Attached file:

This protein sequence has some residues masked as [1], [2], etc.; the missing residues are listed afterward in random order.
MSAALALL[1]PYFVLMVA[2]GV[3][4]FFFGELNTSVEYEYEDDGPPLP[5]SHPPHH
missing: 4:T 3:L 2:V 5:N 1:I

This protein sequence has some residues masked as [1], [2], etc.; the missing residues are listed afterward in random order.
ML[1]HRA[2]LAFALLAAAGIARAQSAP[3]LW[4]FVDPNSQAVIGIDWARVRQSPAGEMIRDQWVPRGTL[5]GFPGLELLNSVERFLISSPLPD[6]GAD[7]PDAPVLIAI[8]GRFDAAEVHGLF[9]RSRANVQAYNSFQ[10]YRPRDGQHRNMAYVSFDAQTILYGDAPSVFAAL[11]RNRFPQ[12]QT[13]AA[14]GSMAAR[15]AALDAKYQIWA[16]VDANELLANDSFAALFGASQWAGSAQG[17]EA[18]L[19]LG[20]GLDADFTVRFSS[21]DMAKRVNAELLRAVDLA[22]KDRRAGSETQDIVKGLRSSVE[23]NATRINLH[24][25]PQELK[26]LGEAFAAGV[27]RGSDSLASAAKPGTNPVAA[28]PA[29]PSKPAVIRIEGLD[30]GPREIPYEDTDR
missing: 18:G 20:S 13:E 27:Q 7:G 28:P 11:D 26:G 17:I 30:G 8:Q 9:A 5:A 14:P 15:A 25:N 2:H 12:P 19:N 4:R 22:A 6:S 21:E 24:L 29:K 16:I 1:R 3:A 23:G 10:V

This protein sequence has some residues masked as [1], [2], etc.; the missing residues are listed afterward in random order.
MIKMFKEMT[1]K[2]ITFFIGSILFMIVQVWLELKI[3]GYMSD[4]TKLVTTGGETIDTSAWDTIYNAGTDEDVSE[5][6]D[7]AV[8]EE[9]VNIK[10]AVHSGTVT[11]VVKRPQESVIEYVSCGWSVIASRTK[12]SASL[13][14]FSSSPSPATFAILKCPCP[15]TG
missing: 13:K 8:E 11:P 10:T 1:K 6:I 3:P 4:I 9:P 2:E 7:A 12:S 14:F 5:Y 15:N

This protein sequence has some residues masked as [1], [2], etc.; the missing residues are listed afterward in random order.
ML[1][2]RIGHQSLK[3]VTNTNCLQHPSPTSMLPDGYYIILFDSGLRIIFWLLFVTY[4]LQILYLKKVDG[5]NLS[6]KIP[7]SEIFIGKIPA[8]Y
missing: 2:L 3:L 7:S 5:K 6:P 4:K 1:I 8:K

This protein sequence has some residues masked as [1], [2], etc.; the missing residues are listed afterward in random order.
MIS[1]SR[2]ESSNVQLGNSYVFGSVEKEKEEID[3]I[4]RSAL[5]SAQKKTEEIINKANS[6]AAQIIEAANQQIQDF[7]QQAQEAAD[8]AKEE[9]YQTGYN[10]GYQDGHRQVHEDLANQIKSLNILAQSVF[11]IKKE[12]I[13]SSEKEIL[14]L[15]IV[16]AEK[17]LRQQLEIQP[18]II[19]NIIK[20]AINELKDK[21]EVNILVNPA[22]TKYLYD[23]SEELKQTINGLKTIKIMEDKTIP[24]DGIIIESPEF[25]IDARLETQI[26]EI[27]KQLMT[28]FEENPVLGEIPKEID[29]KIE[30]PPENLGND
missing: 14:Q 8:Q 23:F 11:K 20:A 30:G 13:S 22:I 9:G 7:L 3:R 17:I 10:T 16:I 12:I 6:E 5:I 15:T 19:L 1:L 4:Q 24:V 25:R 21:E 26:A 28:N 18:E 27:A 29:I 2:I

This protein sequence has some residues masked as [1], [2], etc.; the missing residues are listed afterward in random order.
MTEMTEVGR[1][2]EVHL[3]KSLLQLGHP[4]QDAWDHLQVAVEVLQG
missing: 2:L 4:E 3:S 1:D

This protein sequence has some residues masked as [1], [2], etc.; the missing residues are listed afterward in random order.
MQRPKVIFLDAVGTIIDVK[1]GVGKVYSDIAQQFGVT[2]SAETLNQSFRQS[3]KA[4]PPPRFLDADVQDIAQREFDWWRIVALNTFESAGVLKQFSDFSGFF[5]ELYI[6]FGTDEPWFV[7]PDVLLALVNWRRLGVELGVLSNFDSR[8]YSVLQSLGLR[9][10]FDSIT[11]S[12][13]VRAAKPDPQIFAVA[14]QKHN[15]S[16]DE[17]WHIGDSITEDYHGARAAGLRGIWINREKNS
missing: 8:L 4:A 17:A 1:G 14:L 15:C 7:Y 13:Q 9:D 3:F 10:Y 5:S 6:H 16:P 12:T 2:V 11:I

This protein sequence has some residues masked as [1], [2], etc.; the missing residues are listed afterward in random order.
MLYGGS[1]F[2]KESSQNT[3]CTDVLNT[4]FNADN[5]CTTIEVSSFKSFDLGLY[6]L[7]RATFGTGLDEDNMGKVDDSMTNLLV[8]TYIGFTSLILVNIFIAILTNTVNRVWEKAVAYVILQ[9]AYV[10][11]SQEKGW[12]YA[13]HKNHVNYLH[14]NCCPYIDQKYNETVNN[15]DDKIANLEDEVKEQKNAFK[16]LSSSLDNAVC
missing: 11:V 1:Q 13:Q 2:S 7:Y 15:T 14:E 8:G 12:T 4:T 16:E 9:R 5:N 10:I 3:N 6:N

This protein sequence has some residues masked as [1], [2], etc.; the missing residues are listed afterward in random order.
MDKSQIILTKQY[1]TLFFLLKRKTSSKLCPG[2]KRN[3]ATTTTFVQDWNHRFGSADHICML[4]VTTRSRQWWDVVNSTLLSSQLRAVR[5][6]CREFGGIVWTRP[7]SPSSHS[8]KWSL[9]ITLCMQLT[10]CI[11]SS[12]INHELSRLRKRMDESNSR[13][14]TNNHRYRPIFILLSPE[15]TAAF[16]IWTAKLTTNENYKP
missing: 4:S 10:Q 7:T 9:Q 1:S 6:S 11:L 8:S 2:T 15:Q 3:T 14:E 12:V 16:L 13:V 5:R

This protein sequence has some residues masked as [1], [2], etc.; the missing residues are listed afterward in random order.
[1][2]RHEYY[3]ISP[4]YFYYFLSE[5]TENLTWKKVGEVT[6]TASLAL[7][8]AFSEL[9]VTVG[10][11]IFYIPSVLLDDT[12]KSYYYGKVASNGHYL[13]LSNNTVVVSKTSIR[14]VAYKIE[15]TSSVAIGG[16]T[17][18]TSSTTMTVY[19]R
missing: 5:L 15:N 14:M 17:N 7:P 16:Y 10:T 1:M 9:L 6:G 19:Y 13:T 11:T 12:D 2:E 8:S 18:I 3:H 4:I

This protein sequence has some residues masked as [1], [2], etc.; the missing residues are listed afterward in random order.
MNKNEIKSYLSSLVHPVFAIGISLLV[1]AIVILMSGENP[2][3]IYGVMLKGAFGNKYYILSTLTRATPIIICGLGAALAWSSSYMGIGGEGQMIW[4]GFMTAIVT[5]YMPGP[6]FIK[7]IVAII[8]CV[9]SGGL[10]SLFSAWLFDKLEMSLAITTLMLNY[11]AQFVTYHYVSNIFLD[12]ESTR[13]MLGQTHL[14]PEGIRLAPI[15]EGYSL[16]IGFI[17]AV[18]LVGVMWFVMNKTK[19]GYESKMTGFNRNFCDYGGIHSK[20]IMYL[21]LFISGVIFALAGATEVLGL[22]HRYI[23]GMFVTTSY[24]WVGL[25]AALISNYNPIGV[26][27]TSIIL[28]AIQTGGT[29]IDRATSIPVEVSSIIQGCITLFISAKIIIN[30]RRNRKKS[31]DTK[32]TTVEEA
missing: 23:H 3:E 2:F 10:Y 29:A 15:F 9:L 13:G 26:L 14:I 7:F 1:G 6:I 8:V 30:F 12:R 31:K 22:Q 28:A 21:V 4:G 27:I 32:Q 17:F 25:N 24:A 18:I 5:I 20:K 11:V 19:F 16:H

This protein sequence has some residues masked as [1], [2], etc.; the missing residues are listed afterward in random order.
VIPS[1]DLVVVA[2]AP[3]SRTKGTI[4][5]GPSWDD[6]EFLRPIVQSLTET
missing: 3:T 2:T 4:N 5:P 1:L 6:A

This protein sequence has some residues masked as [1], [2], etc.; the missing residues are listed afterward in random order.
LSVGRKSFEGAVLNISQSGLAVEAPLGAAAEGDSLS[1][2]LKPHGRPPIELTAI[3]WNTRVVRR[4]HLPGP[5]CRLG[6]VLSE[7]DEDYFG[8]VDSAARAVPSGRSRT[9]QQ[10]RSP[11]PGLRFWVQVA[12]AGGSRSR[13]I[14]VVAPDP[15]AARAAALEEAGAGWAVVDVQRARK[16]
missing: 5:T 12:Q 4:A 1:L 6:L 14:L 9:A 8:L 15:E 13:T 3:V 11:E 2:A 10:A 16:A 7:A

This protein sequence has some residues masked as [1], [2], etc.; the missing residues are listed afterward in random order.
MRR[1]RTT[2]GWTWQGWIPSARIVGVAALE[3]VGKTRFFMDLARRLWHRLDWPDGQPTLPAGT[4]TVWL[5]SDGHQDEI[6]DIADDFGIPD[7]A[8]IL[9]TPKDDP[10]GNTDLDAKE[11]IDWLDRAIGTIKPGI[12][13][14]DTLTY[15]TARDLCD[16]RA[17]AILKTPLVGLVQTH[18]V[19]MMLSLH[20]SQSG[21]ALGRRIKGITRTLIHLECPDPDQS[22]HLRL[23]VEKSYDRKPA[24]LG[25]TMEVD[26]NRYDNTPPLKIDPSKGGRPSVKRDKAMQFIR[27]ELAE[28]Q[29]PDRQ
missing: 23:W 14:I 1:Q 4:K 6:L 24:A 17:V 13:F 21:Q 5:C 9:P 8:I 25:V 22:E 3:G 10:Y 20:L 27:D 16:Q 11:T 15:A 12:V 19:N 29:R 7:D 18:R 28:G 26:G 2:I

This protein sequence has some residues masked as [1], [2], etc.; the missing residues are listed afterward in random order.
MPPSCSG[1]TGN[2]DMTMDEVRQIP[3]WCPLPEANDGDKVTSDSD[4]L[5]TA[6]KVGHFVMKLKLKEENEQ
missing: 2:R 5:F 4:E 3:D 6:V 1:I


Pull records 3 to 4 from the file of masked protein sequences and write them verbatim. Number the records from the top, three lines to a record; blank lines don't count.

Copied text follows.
This protein sequence has some residues masked as [1], [2], etc.; the missing residues are listed afterward in random order.
MIKMFKEMT[1]K[2]ITFFIGSILFMIVQVWLELKI[3]GYMSD[4]TKLVTTGGETIDTSAWDTIYNAGTDEDVSE[5][6]D[7]AV[8]EE[9]VNIK[10]AVHSGTVT[11]VVKRPQESVIEYVSCGWSVIASRTK[12]SASL[13][14]FSSSPSPATFAILKCPCP[15]TG
missing: 13:K 8:E 11:P 10:T 1:K 6:I 3:P 4:I 9:P 2:E 7:A 12:S 14:F 5:Y 15:N

This protein sequence has some residues masked as [1], [2], etc.; the missing residues are listed afterward in random order.
ML[1][2]RIGHQSLK[3]VTNTNCLQHPSPTSMLPDGYYIILFDSGLRIIFWLLFVTY[4]LQILYLKKVDG[5]NLS[6]KIP[7]SEIFIGKIPA[8]Y
missing: 2:L 3:L 7:S 5:K 6:P 4:K 1:I 8:K